Web Behavior Analytics — 104

Basic intro to product recommendation with association rules

This series of blog posts will introduce the four areas that make up of an integrated CRM approach: web behavior, social behavior, transaction, and demographic.

The purpose of this post is to explain and showcase association rules applied on different product pages viewed by each website visitor, through the Apriori algorithm.

Tools used: Google Analytics, Excel, R


Most eCommerce websites nowadays accumulate vast amount of customer data everyday. Such data includes purchase history of individual customer, commonly known as market basket transactions.

Screenshot of market basket transaction data example

Marketers have been trying to understand their customers based on purchase behaviors, by studying the relationship between products bought together. However, this association relationship is not limited to actual purchases only; other aspects such as as web pages viewed, movies watched, and songs listened could be applied as well.


An eCommerce website wants to know which product pages were viewed together by their customers, in order to provide them with a more personalized experience, through recommending other relevant products.


Instead of mining associations on the entire dataset, we will follow the Apriori principle, which states that if an item is frequent, then all of its subsets must also be frequent, as explained here.

Each letter in the diagram below represents a particular product or page.

Screenshot of an illustration of the Apriori principle. If {c,d,e} is frequent, then all subsets of this itemset are frequent.


Support counting is the process of determining the frequency of occurrence for every candidate itemset based on the threshold we decide. For example, if we only want to examine itemsets that occur in 1 out of 5 transactions, then support should be set as 0.2, or 20%.


Confidence is an indication of how often the rule has been found to be true. It can also be interpret as the conditional probability of {d} given {c}, where {c} is the LHS (left-hand-side) condition and {d} is the RHS (right-hand-side) of the rule. For example, if we have find a rule of {c} in association to {d}, we would want to know how often this rule is true in the entire dataset. We will first look into rules with above 0.5, or 50% confidence.


Lift is an indicator that takes into account of both the confidence and the entire dataset. It represents the independence between {c} and {d}. If the value of lift is 1, that means {c} and {d} are independent of each other and hence no rules can be drawn; if the value of lift is greater than 1, that means that {c} and {d} are positively correlated (negatively correlated if lift is less than 1), and could be useful in future predictions.

Data Preparation

Product pages have unique product IDs in their URLs that may look like this:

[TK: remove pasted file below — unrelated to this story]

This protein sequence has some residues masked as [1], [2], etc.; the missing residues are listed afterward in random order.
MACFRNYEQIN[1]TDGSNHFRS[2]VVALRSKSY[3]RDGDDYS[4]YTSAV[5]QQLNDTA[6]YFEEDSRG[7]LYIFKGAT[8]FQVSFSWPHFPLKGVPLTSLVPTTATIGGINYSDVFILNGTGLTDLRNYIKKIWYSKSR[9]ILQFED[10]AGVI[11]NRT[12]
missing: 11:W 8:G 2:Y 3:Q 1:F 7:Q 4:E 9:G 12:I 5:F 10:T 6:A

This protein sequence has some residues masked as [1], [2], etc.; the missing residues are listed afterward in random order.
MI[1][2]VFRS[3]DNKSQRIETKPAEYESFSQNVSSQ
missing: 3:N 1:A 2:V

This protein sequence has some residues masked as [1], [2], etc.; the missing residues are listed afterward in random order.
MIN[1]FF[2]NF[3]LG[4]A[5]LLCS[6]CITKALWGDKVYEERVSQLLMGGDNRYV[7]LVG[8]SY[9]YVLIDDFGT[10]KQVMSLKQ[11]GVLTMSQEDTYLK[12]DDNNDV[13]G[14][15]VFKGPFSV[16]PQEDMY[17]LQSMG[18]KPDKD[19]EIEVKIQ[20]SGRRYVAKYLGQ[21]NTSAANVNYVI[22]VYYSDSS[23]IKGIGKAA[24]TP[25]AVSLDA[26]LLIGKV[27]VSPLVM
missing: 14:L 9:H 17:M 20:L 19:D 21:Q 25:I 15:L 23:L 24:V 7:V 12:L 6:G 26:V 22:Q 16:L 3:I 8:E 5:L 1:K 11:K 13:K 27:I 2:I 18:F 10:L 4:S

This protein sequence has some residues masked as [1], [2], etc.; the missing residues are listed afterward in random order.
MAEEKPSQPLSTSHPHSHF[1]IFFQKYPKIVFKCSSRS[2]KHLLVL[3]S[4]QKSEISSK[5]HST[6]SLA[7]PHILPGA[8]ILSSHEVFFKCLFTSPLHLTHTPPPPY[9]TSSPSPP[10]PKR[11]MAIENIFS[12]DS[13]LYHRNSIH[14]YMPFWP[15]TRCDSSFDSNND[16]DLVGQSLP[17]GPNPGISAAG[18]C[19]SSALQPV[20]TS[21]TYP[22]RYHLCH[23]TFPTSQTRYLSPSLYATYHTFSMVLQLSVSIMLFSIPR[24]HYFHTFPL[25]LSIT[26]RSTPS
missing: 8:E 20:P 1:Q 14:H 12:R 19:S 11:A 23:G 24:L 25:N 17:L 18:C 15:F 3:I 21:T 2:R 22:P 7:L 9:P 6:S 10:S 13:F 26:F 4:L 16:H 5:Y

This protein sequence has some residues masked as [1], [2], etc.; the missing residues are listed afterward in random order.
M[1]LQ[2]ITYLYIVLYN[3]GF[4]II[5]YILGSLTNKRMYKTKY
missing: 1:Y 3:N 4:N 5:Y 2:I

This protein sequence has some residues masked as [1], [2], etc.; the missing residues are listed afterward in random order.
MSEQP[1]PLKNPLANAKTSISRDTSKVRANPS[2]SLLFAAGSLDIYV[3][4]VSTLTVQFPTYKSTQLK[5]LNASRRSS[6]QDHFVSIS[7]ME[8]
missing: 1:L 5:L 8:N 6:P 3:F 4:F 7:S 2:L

where pid?193 represents a product with ID#193.

From the previous post, we know how to reorganize the pages viewed.

Screenshot of page product path for each customer in original format
#Extract only the id number from pages; .*= represents the string before the id number
mydata$pages <- sub(".*=","",mydata$pages)
#Reorganize the data by customer_id
path <- ddply(mydata, "customer_id",
collapse = ","))
#Save the file in .csv format
Screenshot of page product path for each customer in desired format
Model Implementation
#Download the arules package
#Load the package
#Import the .csv file into transaction format
transaction = read.transactions(file="path.csv",rm.duplicates=TRUE,format="basket",sep=",",cols=1)
#Apply the apriori algorithm
rules <- apriori(transaction,parameter=list(sup=0.1,conf=0.5,target="rules"))
#Display the rules

Unfortunately, no rules are found with 10% support and 50% confidence.

Screenshot of no rule returned with 10% support and 50% confidence

However, with 0.1% support and 40% confidence, we found 2 rules.

Screenshot of 2 rules returned with 0.1% support and 40% confidence

While confidence and lift are relatively promising, the low support value may be because products #36 and #39 are less frequently viewed.

Performance Improvements

Keep in mind that the demo above used pages viewed from all customers, and hence we can further segment our customers by other elements such as demographic and product category. For example, if we only want to study the associated product pages viewed by male customers between age 20–40, or we only want to know the association rules for the computer product pages, then we can only import the segmented data into the model, instead of the full dataset.

Other advanced techniques can be applied as well, such as multiple-level and multi-dimensional association rules.

In addition to association rules, another popular approach to pattern discovery is through the Markov model, although often critized by its lack of predictive accuracy (as it is the algorithm used in weather forecast!). However, there are methods that combine the two algorithms as well.

This post is the last post in the web behavior analytics 100 level series. The upcoming posts will focus on more advanced web analytics techniques.

Questions, comments, or concerns?